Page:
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It's time to re-boot the start-up mentality


Published by:

26 June 2019

Author: Aran Potkin

Image: Photography by Kristopher Roller


Fundamental change is needed within the heart of any business to truly live and breathe start-up thinking, making and doing.

For all the talk of ‘start-up thinking’ and ‘whitespace innovation’ within the corridors of businesses across the world, few companies are really walking the walk. To deliver successful innovation in-market requires businesses to implement so much more than ‘agile’ processes, ‘lean’ and ‘flexible’ teams, and allocating time within the day to ‘explore and experiment’. To really live and breathe start-up thinking, making and doing requires much larger fundamental change within the heart of any business.

Start-ups’ greatest weapon is their ability to spot opportunities and quickly get products to market, then adapt and evolve them once live. But for many corporates, large-scale quantitative concept test research is still the lifeblood of the go/no-go decision. This approach not only leads to a huge waste of money, time and resources for ideas killed by research, it also restricts how the business tracks and responds to changing consumer behaviour.

Disruptive innovation can be achieved – and fast – by shifting the mindset away from IP and in-house capabilities in terms of R&D, to embrace partnerships, joint ventures, and licence deals. Confectionary company Hershey’s had great success in the past embracing licence and merchandise deals to crack Asia using local manufacturers to prototype, build and launch new products relevant to the market beyond its core business.

Meanwhile, Disney recently came to us with the question: ‘how can we better leverage our brand equity to achieve new innovation?’ We started by looking at its existing retail and licensing partnerships to spot gaps and opportunities where it could drive innovation. It led to us creating a new sub-brand and product suite for Disney in partnership with a large specialist retailer that opens Disney up to whole new high-growth marketplace.

'Disruptive innovation can be achieved – and fast – by shifting the mindset away from IP and in-house capabilities in terms of R&D'

Photography by Patrick Perkins
'Start-ups’ greatest weapon is their ability to spot opportunities and quickly get products to market. Yet for corporates, large-scale quantitative concept tests can see ideas killed by research'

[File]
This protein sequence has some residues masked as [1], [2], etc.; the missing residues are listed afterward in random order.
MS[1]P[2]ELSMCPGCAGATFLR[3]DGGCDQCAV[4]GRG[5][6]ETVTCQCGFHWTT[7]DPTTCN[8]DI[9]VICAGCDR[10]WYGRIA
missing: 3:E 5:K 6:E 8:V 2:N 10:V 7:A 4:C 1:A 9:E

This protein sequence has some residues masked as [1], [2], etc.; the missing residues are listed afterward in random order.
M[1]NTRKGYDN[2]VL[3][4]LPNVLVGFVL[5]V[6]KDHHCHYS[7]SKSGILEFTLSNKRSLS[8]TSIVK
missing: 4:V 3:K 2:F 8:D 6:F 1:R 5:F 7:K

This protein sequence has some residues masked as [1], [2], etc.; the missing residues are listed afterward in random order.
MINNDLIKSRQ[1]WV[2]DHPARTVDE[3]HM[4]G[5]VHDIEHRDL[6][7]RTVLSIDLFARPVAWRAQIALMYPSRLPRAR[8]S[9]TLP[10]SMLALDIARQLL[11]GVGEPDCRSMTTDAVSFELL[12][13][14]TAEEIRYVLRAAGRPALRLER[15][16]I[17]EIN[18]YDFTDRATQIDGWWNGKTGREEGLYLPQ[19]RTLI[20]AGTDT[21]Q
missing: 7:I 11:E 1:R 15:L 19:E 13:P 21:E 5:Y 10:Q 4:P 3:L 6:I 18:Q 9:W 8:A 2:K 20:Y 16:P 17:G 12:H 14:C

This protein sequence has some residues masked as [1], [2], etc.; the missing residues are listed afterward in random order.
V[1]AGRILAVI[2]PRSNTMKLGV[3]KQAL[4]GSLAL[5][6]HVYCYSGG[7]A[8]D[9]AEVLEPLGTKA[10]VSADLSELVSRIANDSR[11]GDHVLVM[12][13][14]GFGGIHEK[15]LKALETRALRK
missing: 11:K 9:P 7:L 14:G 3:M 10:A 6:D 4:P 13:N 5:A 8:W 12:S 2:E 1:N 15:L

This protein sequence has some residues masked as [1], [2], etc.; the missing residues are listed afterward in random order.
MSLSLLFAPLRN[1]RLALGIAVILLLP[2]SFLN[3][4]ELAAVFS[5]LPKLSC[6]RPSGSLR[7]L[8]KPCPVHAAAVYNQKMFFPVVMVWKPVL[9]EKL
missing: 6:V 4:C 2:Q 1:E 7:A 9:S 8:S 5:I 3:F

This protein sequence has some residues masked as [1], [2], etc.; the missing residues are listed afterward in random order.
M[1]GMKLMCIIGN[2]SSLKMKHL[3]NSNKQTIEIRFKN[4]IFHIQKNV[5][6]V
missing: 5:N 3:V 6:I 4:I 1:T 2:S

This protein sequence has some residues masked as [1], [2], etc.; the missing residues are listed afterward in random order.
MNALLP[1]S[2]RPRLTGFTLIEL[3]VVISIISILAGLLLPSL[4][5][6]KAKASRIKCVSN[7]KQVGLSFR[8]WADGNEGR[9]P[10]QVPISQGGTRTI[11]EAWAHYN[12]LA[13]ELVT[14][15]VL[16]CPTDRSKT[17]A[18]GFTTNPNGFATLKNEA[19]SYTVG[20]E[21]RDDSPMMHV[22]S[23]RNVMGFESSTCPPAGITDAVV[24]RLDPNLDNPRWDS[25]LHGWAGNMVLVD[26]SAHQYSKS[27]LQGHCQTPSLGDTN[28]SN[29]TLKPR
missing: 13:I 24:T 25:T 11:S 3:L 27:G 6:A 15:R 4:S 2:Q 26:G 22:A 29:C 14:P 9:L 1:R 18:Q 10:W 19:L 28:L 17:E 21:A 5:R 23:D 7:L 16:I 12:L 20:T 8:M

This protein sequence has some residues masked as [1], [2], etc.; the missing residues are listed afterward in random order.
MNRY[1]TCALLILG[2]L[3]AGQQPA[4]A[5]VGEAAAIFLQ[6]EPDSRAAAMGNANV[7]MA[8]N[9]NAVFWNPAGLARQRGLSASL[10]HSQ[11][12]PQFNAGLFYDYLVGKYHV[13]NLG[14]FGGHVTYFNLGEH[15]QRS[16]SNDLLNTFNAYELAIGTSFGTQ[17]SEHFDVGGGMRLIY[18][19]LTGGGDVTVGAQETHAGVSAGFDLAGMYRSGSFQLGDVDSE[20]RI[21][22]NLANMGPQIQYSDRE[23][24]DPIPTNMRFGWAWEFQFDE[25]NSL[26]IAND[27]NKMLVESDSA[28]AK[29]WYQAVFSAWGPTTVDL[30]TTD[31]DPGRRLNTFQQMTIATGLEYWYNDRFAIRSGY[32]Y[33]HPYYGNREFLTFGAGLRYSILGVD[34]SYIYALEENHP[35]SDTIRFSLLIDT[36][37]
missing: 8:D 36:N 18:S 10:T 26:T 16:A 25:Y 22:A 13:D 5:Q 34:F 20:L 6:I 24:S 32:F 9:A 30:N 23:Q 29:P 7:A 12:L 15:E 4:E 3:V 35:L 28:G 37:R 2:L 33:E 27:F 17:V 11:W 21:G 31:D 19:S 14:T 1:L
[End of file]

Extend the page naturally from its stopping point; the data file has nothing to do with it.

Going after the smallest addressable market still feels counterintuitive to most corporations where the natural instinct is to target the biggest audience possible. But chasing mass-markets can often inhabit the ability to uncover a genuine un-met customer need and build a product and proposition that can truly connect.

The Fintech start-up Pleo, which offers smart payment cards to help streamline business expenses, started in 2015 with a laser focus on its target customer: progressive SMEs with less than 100 employees. Four years on, Pleo has signed up over 3,500 companies in Denmark and the UK.

Then there’s the opportunity to unleash brand evangelists. Focusing on those who care most about your brand and finding ways to enable them to spread the word is the strongest and most cost-effective way to grow. Monzo’s commitment to being open and transparent about what it is doing has seen the company build an active and engaged community, resulting in more than two million customers in the UK and hundreds more signing up each day.

The power of this group was clearly shown when Monzo asked its customers to fund its next stage of growth, with Monzo managing to raise £20m ($25m, €22m) in less than three days – one of the biggest and fastest rounds of fintech crowdfunding in the UK ever – all down to its evangelical superusers, and bringing them even closer to the heart of the business.

Aran Potkin is managing partner at Zag, an independent consultancy focused on growth strategy and brand experience.

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